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Should I Choose Solar Hot Water in Perth?

Solar Hot Water Perth Australia

Perth is commonly known as ‘the most isolated capital city in the world’, being surrounded by the Indian Ocean on one side, and the outback on the other. Perhaps slightly less well-known however, is that it’s also the sunniest.

Which makes it a great place to save energy and money with solar hot water.

Along with many places in Western Australia, Perth has a very warm, sunny climate. Annually, it averages 144 sunny days, and another 121 partly sunny days, for 265 total days with sun.

That means solar hot water systems can be highly efficient money-savers in Perth. And with water heating accounting for a staggering 25% of household energy use, this should be music to your ears.

So what are the best solar hot water systems for Perth?

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Western Australia has a deep-seeded love affair with solar hot water. In 1901 in Perth, two entrepreneurs formed S W Hart and Co Plumbers and Ironworks, to manufacture tanks, troughs and sinks. Over 50 years later, in 1953, Hart’s introduced the first solar hot water systems marketed in Australia. They were called Solahart, and were produced in Perth.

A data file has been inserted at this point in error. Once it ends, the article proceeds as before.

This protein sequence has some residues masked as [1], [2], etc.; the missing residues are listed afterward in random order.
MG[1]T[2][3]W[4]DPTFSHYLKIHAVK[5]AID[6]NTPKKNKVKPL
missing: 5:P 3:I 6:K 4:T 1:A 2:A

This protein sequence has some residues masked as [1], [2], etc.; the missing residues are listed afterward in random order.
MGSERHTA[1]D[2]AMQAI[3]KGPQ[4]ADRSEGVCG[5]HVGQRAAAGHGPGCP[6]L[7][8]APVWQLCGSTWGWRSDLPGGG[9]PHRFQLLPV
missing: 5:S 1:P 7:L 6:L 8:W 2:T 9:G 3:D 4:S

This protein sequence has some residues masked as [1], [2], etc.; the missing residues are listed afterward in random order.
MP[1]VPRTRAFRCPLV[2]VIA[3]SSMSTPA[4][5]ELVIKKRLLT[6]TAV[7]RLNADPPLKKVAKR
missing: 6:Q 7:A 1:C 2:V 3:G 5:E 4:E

Just 10 years later, in 1963, Alan Collier Edwards produced the first Edwards solar hot water system in Western Australia. While the Edwards brand was absorbed by Rheem in 2013, it was an international organisation and a leader in producing solar hot water systems for several decades.

Which Type of Solar Hot Water System is Best for Western Australia?

Put simply, solar hot water systems make use of the sun’s rays to heat household water, using collector units that are normally on the roof.

In practice, there are a few different types of systems that make use of this principle, each with advantages and disadvantages. Many of the factors determining the best system for you are site specific, and can involve things like:

  • North-facing rooftops
  • Clear solar exposure (nothing blocking or shading)
  • The structure of your roof, and how much additional weight it can bear
  • Existing utility in your home (gas or electric)
  • Space within your garden or home for a water tank

The most surefire way to get a definitive answer for your home, is to get a quote from a professional plumber (see the form above), but at a glance, here are some of the bigger distinctions:

Evacuated Tube vs Flat Plate

Evacuated Tube vs. Flat Plate Collector Systems

Within solar hot water systems, you will frequently read and hear people make reference to both “evacuated tube” and “flat plate” systems. They’re easy to tell apart, because evacuated tube systems look just like their name sounds–like a series of tubes. Flat plate systems look just like solar PV panels, only slightly thicker (because a tubes of water are snaking through them).

Both have pros and cons, but in short, evacuated tube systems are more expensive to purchase and install, but less expensive to operate over the long term.

Close Coupled vs Split Solar Hot Water System

Close Coupled “Rooftop” systems vs. Split Systems